Possible religious motive identified in Pittsylvania County triple murder


PITTSYLVANIA COUNTY, Va. (WFXR) — Additional details were released Friday in the triple murder of three family members in Pittsylvania County in August, including a possible religious motive for the murders.

The information, revealed in court documents obtained by WFXRtv.com, reports new facts about the minutes after Rachel Jefferson found a person murdered in the front yard of her neighbor’s house.

“As Ms. Jefferson sees the body of one of the three victims in this event, she also observes Matthew Thomas Bernard walk out from either the garage or behind the house from the garage side,” the document states. “At that time, she observes him holding a rifle. She observed him look at her, and then she observed him run into the woods carrying the rifle with him.”

Bernard is alleged to have shot his mother Joan Bernard, sister Emily Bivens, and nephew Cullen Bivens. Jefferson has previously been identified as Matthew Bernard’s aunt.

At this point, the document said she called police.

The court documents note that police found an iPhone in a room believed to be Matthew Bernard’s bedroom. Another phone, found in the front yard of the residence, was identified by Matthew Bernard’s father as Matthew’s phone.

Investigators spoke with Jason Adkins, identified in court documents as youth pastor at Central Avenue Church of God in Danville. He is alleged to have told investigators that Matthew Bernard “kept an audio diary on his phone” where he would describe his thoughts, describe his dreams, “visions and things that he had heard from God.”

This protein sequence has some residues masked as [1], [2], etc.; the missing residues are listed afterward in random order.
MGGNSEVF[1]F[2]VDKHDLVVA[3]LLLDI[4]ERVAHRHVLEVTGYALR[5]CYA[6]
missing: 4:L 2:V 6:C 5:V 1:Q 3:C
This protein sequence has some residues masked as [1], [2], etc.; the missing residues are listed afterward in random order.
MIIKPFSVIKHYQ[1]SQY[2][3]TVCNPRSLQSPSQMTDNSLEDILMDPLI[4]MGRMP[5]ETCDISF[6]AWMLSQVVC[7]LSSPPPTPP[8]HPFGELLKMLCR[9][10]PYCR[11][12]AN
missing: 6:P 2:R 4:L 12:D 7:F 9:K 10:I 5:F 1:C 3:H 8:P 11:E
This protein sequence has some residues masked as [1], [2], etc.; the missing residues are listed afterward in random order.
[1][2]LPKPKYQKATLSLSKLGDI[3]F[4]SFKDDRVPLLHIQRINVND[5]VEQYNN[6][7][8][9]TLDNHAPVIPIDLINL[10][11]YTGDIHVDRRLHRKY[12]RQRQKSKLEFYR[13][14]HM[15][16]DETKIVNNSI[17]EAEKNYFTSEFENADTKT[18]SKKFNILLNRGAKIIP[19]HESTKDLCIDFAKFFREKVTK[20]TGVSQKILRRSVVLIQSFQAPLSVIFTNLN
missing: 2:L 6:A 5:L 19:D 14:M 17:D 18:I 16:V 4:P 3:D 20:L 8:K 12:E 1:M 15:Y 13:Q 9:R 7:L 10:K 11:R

The document said Adkins told investigators that Matthew Bernard showed him the records but had never directly shared the recordings. Adkins claimed there were “probably a hundred or more recordings on Matthew’s phone.”

Adkins also said Matthew Bernard “told him he wanted to keep this in case it comes to pass.”

The documents continue by stating Matthew Bernard provided statements to investigators which pointed to a “religious motivation” for the crimes.

In the last paragraph of the document describing evidence and witness statements, the investigator who filled out the affidavit wrote, “Your affiant is further aware that cell phones store information including voicemails, voice recordings, call history, electronic messages, social media activity, internet search history, and historical location data.” This information, the document read, said data on the phone could “assist the Sheriff’s Office in building a history of Matthew Thomas Bernard’s movements, contacts, and thought processes in the days and hours leading up to the commission of these offenses.”

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